Offense on fire

In the second half of the Elite Eight against Arizona, Wisconsin scored 55 points in 34 possessions against one of the top defenses in the country. Even for a team as efficient as the Badgers, such proficiency turned heads.

"So it's not true when you saw us do that, that you closed your eyes and said, 'Wait a minute, that's not Wisconsin?' Ryan said. "You didn't say that? Yeah, how about 10-of-12 from three? You know, I would really like to say that that was coaching. That was a couple guys being in the zone. We've had teams do it to us. It's always nice when you can do it to another team. Will that ever be done again that way with threes? But for a half, to do what we did, I think our guys are still pinching themselves."

Kentucky head coach John Calipari called Wisconsin the best offensive team that the Wildcats will face all season. Over the last 10 games, Wisconsin has averaged 49.2 percent shooting from the field.

"I would hope you (media) wouldn't tell my guys that he said that," Ryan said. "Okay, we've been efficient. You know what? What you can't do is you can't lie with the numbers that our players have put on the board this year for points per possession and everything else. It still is quite amazing... Again, who led the NCAA tournament last year in scoring? It seems like I'm the only one that ever says it. You know why? 'Cause one of my assistants told me. Does anyone know who led the tournament? Wisconsin did. When you (media) say (Calipari) said that we run a pretty good offense, yeah. You know what, they play pretty good defense. You can tell his guys that they've got the best defense we've seen."

Wisconsin is no stranger to playing in a dome, and Ryan believes that familiarity could aid in his team's shooting efforts tomorrow night.

"Last year and this year, especially in Dallas, the shooting background, when we first started our shooting drills, I saw more clangs than I have ever seen," Ryan said. "A little bit of nerves. This one is not quite as deep, Lucas (Oil). When we came in here, they've been there before so it wasn't quite as difficult. Actually, our shooting this year was better than last year. Still wasn't as good as like when we're at home, but it was better."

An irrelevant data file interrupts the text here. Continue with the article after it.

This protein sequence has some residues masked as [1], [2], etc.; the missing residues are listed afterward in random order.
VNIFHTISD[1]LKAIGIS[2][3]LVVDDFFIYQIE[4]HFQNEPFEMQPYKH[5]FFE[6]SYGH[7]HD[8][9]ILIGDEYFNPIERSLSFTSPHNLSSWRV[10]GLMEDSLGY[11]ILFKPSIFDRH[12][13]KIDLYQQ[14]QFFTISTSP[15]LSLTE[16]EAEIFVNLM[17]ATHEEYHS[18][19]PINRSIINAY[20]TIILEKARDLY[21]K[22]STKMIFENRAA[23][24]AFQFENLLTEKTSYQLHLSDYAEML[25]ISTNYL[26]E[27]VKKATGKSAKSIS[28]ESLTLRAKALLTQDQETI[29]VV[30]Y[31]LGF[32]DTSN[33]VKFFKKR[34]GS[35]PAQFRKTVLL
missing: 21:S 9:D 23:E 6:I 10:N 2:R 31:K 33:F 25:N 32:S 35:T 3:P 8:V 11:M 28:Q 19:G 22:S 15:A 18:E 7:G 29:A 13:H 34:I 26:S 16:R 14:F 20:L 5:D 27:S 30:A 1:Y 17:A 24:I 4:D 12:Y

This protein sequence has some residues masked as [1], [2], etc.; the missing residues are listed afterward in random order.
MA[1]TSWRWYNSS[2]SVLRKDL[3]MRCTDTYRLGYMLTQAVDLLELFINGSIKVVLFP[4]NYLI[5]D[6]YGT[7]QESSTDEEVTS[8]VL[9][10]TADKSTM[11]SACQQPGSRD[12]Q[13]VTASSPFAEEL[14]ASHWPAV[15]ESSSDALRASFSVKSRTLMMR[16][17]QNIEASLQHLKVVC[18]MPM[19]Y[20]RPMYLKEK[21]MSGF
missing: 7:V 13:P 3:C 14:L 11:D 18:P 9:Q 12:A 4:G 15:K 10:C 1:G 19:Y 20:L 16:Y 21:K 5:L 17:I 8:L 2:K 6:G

Dekker not worried about future

Will the most outstanding player from the tournament's West region turn pro at the conclusion of this season? The junior forward acknowledged a decision is on the table, but a day prior to the Final Four the NBA isn't exactly on the forefront on his mind.

"Obviously that's a decision I'm going to have to make," Dekker said. "Both options are available. I can't worry about that. I just have to do my thing. One doesn't present itself over the the other, if I play my game everything will fall into place, and it will be something I don't have to worry about. I have to leave those distractions off to the side and my personal life off to the side and just focus on Wisconsin basketball and do what I have to do here. When the time comes I'll make that decision but right now I'm just focusing on what's in front of us and this team in this moment and being a kid."

"The best I have felt"

Wisconsin point guard Traevon Jackson suffered a fracture in his right foot in a mid-January loss to Rutgers. Jackson's first game back from injury was vs. North Carolina in the Sweet 16 when he saw nine minutes of action. Against Arizona in the Elite Eight, Jackson registered seven minutes. The senior says he won't be focused on playing time tomorrow night.

"I just want to help out any way possible," Jackson said. "I am going to come out here and play to the fullest of my ability and help the team out and just truly play and have fun. I can only control what I can control just be ready when the opportunity presents itself. The best thing about it is that I have another opportunity to literally solidify my legacy at Wisconsin for the last two games and just help the team out."

Jackson did not practice on Tuesday, though he participated in all drills Wednesday and Thursday.

"It was just a precautionary type of thing to get some more rest," Jackson said. "This is the best I have felt since being back and I am looking forward to getting stronger every day."